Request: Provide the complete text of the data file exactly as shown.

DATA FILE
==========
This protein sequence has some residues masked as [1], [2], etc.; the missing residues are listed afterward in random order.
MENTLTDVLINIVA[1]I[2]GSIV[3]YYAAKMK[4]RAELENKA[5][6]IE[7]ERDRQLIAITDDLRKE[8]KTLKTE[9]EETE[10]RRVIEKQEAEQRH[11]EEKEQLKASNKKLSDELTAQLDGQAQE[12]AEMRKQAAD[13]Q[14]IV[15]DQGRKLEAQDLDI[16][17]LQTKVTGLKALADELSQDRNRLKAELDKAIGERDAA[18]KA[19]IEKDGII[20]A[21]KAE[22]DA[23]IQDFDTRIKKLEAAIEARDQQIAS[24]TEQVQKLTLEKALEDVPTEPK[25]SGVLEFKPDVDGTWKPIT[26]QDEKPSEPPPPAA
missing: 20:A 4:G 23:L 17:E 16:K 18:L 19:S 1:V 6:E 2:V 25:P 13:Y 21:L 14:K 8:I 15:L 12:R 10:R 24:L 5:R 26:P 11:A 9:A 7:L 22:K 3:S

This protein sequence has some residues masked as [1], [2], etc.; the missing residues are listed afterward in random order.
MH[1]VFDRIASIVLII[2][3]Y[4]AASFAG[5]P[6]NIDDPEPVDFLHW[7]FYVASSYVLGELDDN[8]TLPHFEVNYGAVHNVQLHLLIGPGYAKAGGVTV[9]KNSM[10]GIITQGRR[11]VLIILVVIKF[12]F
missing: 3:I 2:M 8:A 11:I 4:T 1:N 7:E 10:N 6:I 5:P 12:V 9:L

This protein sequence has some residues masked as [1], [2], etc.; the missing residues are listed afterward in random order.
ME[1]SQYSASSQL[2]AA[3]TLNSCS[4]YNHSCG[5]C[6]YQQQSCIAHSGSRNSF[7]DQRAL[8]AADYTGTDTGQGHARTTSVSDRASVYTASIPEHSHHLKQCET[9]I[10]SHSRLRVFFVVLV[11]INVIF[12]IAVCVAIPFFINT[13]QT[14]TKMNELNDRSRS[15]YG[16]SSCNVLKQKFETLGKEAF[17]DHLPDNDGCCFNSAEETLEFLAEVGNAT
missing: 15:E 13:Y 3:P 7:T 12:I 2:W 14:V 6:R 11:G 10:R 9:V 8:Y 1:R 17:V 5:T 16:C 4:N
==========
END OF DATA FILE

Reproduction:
This protein sequence has some residues masked as [1], [2], etc.; the missing residues are listed afterward in random order.
MENTLTDVLINIVA[1]I[2]GSIV[3]YYAAKMK[4]RAELENKA[5][6]IE[7]ERDRQLIAITDDLRKE[8]KTLKTE[9]EETE[10]RRVIEKQEAEQRH[11]EEKEQLKASNKKLSDELTAQLDGQAQE[12]AEMRKQAAD[13]Q[14]IV[15]DQGRKLEAQDLDI[16][17]LQTKVTGLKALADELSQDRNRLKAELDKAIGERDAA[18]KA[19]IEKDGII[20]A[21]KAE[22]DA[23]IQDFDTRIKKLEAAIEARDQQIAS[24]TEQVQKLTLEKALEDVPTEPK[25]SGVLEFKPDVDGTWKPIT[26]QDEKPSEPPPPAA
missing: 20:A 4:G 23:L 17:E 16:K 18:L 19:S 1:V 6:E 2:V 25:P 13:Y 21:L 14:K 8:I 15:L 12:R 10:R 24:L 5:R 26:P 11:A 9:A 7:L 22:K 3:S

This protein sequence has some residues masked as [1], [2], etc.; the missing residues are listed afterward in random order.
MH[1]VFDRIASIVLII[2][3]Y[4]AASFAG[5]P[6]NIDDPEPVDFLHW[7]FYVASSYVLGELDDN[8]TLPHFEVNYGAVHNVQLHLLIGPGYAKAGGVTV[9]KNSM[10]GIITQGRR[11]VLIILVVIKF[12]F
missing: 3:I 2:M 8:A 11:I 4:T 1:N 7:E 10:N 6:I 5:P 12:V 9:L

This protein sequence has some residues masked as [1], [2], etc.; the missing residues are listed afterward in random order.
ME[1]SQYSASSQL[2]AA[3]TLNSCS[4]YNHSCG[5]C[6]YQQQSCIAHSGSRNSF[7]DQRAL[8]AADYTGTDTGQGHARTTSVSDRASVYTASIPEHSHHLKQCET[9]I[10]SHSRLRVFFVVLV[11]INVIF[12]IAVCVAIPFFINT[13]QT[14]TKMNELNDRSRS[15]YG[16]SSCNVLKQKFETLGKEAF[17]DHLPDNDGCCFNSAEETLEFLAEVGNAT
missing: 15:E 13:Y 3:P 7:T 12:I 2:W 14:V 6:R 11:G 10:R 9:V 8:Y 1:R 17:V 5:T 16:C 4:N